Next up in the B. Traven book cover-athon is The Death Ship. My favorite Traven novel (well, maybe a tie with The Rebellion of the Hanged), The Death Ship is a great story of a sailor on a ship write after WWI, just as the borders of the modern nation states across the world are being fully codified, leaving him and the rest of the crew a ship without a country, and thus invisible and impossible to the modern world. This book had had some great covers. I was only able to track down eleven, but I’ve seen some others I hope to still find and put up here sometime in the future. The cover to the left is one of the best, carrying an illustration by Seymour Chwast.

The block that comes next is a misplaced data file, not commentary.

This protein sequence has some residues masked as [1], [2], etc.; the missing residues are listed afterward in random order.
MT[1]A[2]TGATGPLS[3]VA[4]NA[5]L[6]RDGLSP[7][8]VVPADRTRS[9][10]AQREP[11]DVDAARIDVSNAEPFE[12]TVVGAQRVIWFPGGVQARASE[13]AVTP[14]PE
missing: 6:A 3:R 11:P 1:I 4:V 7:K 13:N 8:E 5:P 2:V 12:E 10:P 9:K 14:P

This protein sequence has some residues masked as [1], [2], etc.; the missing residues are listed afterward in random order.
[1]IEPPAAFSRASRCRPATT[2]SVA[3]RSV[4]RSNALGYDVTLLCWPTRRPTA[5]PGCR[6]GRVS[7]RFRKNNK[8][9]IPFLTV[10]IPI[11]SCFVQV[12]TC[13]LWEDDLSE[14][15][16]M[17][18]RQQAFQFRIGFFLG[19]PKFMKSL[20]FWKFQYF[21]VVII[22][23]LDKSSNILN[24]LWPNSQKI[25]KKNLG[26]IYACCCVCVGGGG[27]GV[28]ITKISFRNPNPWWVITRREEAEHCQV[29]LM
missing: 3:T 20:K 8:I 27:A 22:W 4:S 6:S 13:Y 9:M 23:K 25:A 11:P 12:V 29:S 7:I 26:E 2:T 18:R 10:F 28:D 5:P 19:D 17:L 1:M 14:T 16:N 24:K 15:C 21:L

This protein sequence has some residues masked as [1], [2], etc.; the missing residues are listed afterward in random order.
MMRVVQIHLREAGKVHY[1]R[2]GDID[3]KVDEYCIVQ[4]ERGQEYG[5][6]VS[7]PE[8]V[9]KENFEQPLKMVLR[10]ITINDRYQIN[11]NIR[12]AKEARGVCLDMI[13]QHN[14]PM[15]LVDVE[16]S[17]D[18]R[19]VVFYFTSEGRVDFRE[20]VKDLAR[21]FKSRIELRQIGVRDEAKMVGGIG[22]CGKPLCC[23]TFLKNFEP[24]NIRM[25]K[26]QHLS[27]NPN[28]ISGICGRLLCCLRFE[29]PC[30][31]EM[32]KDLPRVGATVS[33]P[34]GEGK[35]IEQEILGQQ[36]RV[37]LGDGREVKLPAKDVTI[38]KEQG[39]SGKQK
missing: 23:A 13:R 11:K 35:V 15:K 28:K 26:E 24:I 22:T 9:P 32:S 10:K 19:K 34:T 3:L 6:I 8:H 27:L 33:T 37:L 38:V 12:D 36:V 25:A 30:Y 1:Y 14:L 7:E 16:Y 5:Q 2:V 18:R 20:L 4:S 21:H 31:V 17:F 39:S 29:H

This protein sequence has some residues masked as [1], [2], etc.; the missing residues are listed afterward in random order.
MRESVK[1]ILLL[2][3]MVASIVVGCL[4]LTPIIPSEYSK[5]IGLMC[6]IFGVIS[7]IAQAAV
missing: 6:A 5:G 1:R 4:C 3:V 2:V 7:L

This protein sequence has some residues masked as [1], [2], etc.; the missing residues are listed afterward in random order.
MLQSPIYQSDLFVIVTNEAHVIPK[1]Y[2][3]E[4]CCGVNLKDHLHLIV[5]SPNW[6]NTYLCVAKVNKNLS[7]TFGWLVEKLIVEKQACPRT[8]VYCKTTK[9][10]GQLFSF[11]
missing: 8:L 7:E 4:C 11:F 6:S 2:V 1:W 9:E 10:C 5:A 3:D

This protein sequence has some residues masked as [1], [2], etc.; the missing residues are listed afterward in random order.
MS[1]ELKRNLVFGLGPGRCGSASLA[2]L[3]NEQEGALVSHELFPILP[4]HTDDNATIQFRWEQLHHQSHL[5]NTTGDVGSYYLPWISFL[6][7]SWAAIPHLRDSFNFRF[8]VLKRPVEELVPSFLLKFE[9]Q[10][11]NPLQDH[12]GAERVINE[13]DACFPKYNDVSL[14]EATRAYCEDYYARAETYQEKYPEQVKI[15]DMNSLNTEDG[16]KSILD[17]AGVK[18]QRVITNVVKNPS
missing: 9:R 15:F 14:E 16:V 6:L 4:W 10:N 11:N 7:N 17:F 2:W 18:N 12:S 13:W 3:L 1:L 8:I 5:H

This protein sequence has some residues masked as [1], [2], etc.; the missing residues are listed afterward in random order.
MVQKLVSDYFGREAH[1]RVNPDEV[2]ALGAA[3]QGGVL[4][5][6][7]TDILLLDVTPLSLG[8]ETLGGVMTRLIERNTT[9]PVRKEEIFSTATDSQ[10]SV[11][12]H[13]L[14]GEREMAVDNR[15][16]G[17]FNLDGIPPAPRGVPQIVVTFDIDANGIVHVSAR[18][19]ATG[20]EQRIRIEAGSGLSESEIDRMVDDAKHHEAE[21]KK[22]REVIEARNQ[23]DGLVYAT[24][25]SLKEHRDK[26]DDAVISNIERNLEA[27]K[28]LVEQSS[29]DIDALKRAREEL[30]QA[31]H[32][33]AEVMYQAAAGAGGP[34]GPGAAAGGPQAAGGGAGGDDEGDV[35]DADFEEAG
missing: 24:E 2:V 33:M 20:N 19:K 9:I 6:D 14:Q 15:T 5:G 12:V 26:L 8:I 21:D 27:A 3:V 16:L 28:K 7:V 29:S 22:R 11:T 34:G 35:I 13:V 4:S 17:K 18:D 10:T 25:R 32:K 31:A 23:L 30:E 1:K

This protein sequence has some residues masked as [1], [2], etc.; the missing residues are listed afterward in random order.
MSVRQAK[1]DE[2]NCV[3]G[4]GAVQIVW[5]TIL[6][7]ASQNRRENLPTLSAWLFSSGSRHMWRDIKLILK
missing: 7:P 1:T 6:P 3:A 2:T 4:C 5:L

These are the dust jackets off of couple of the earliest printings, the left is British, the right is US (I believe…):
Here’s the currently-available US paperback edition on Lawrence Hill, this has been the available cover since the early 90s, which isn’t so bad. I’ve got a fondness for the bright colors, which belie the repetitive and depressing contents, yet in a way strange capture the humor in the book. On the right is an old German cover, not sure of the date, but it’s much darker, with the little ship being squeezed out of the frame by the hand-scrawled “DEATHSHIP” of the title:
Here’s a couple more versions I like, a dust jacket from the 50s or 60s where the snappy hand-drawn type rescues the doom-y illustration, and a great Spanish cover, with an illustration that has echoes of Helio Gomez:
Here’s the embossings on three different German editions (the center is from 1926, the right from 1937):
And finally a boring and ill-advised French cover (Editions La Decouverte) and a clean but boring German paperback: